The Art of Massage
J. H. Kellogg, M.D.
The principal movements included under this head
are: Flexion, extension, abduction, adduction, pronation supination,
Certain principles which apply to all the different
forms of joint movements must first be considered before describing particularly
the individual movements. The most important of these are the following:
1. Joint movements may be either passive or resistive.
In passive movements there is simple motion of the joint, effected
wholly by the manipulator, and without any effort on the part of the patient.
In passive movements, the effect is chiefly confined to the joint, involving
its articular surfaces, the ligamentous bands by which the joint is supported,
and the blood and lymph vessels connected with it. In resistive
movements, not only the joint but the muscles acted upon, are involved,
since both the patient and the masseur take part in the movement, the patient
resisting the movements which the masseur endeavors to execute, or vice
2. The extent of the movement in passive
motion of the joint should be sufficient to produce a distinct feeling
of resistance, the degree of which will indicate the extent to which the
liga mentous structures of the joint are acted upon.
3. The degree of resistance employed in resistive
movements should always be carefully regulated to the condition of the
patient's tissues. Too great resistance is likely to leave the muscles
sore, requiring several days' rest from treatment, and perhaps discouraging
the patient. Slight soreness, however, may be expected at the beginning
of treatment. This is due simply to the congestion of the muscle resulting
from the afflux of blood, and will be followed by improved nutrition which
will terminate in an increase of strength.
4. In resistive movements, resistance on
the part of the masseur should carefully follow the movements of the patient
in flexion and extension. The ability to do this well can only be acquired
by careful practice.
5. In case of great feebleness of the muscles, the
movements must sometimes be assistive rather than resistive, until
the patient acquires ability to lift the limb, which may sometimes be found
lacking at the beginning of treatment, or until the connection between
the will and the muscles, which has been at first interrupted, shall be
restored. Sometimes the patient fails to contract a muscle through lack
of confidence. Assistive movements made in such a manner as to give the
patient the impression that the movement is effected through his own volition,
will overcome this obstacle with surprising readiness.
Every experienced gymnast is acquainted with the
fact that when a muscle is once contracted to the extent of its capacity,
much greater force is required to overcome the contraction than the same
muscle would have been capable of exerting in contracting against resistance.
This fact may be utilized in the treatment of patients whose muscles are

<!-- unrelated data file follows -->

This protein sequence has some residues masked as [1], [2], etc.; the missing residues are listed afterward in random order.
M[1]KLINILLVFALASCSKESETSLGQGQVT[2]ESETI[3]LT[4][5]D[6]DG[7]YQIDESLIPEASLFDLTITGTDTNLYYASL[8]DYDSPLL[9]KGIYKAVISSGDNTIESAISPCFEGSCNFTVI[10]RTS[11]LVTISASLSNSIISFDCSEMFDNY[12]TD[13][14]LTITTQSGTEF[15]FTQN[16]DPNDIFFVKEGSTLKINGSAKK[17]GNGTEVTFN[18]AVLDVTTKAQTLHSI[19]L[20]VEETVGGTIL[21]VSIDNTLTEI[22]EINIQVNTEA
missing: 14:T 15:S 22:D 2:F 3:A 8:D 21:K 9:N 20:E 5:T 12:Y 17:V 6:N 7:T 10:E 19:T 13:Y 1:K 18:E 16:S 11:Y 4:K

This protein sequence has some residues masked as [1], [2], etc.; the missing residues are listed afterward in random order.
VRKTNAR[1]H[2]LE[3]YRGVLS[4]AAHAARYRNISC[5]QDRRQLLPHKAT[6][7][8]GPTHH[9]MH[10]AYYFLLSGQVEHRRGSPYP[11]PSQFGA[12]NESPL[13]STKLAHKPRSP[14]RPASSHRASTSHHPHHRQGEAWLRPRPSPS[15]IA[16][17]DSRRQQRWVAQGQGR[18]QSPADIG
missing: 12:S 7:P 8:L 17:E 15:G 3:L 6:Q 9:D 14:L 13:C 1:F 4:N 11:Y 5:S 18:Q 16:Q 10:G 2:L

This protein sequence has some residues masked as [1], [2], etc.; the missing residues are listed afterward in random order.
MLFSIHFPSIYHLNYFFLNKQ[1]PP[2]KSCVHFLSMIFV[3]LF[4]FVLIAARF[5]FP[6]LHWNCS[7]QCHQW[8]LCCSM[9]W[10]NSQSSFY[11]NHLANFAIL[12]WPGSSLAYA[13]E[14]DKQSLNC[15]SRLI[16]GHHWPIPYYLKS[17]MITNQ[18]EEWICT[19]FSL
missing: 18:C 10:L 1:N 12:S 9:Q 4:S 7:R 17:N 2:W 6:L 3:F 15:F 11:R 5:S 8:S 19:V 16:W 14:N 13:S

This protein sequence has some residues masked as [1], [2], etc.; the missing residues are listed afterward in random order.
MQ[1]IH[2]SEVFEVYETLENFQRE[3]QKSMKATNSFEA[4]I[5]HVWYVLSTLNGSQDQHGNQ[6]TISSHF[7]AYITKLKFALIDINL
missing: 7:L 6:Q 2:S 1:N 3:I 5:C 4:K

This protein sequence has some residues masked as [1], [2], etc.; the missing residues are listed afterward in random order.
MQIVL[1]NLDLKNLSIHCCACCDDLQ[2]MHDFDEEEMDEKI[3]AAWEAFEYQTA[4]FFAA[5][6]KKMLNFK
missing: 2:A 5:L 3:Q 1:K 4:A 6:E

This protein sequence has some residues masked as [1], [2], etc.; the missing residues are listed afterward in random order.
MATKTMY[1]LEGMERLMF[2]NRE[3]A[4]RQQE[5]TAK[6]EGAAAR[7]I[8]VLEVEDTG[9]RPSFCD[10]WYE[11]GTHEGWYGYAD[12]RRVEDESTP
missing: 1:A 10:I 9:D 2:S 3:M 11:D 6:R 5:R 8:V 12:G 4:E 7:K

extremely feeble, the resistance being made by causing the patient to first
flex the limb or extend it, as the case may be, and endeavor to hold it
in position while the manipulator applies force to change its position.
6. In resistive movements either the patient
or the masseur may initiate the movement. Usually the patient initiates
the movement, and the operator, the instant the movement starts, begins
to offer resistance, first very slight, but gradually increasing to the
limit of the patient's strength, then diminishing, so as to allow the completion
of the movement on the part of the patient ; that is, the complete extension
or flexion, abduction. or adduction, supination or pronation, of the limb,
as the case may be. If the muscle is very feeble, the patient should completely
extend, flex, abduct, adduct, supinate, or pronate the limb, before the
resistance is begun, the masseur then making the attempt to execute the
opposite movement, while the patient endeavors to retain the limb in the
position in which it has been placed.
7. Patients often need to be taught how to execute
a movement, especially those whose muscles have been long at rest. Sometimes
the patient fails to move a limb as requested, because he contracts both
the extensors and the flexors equally at the same time, producing a: trembling
oscillation between flexion and extension instead of a definite movement.
This obstacle must be met by careful training, in which assistive movements
may be at first required.
8. When it is desired to limit the motion to a single
joint, the portion of the limb on the proximal side of the joint_that is,
the side next the body should be steadied so as to prevent motion of the
next joint above, while the distal part of the limb is grasped and made
to execute the .movements required.
9. As a general rule in resistive movements,
the fingers pull to resist flexion while the heel of the
hand pushes to resist extension. The same principle applies to abduction,
adduction, and other movements.
Physiological Effects. - The venous and lymph
channels, especially the latter, are larger in the vicinity of the joints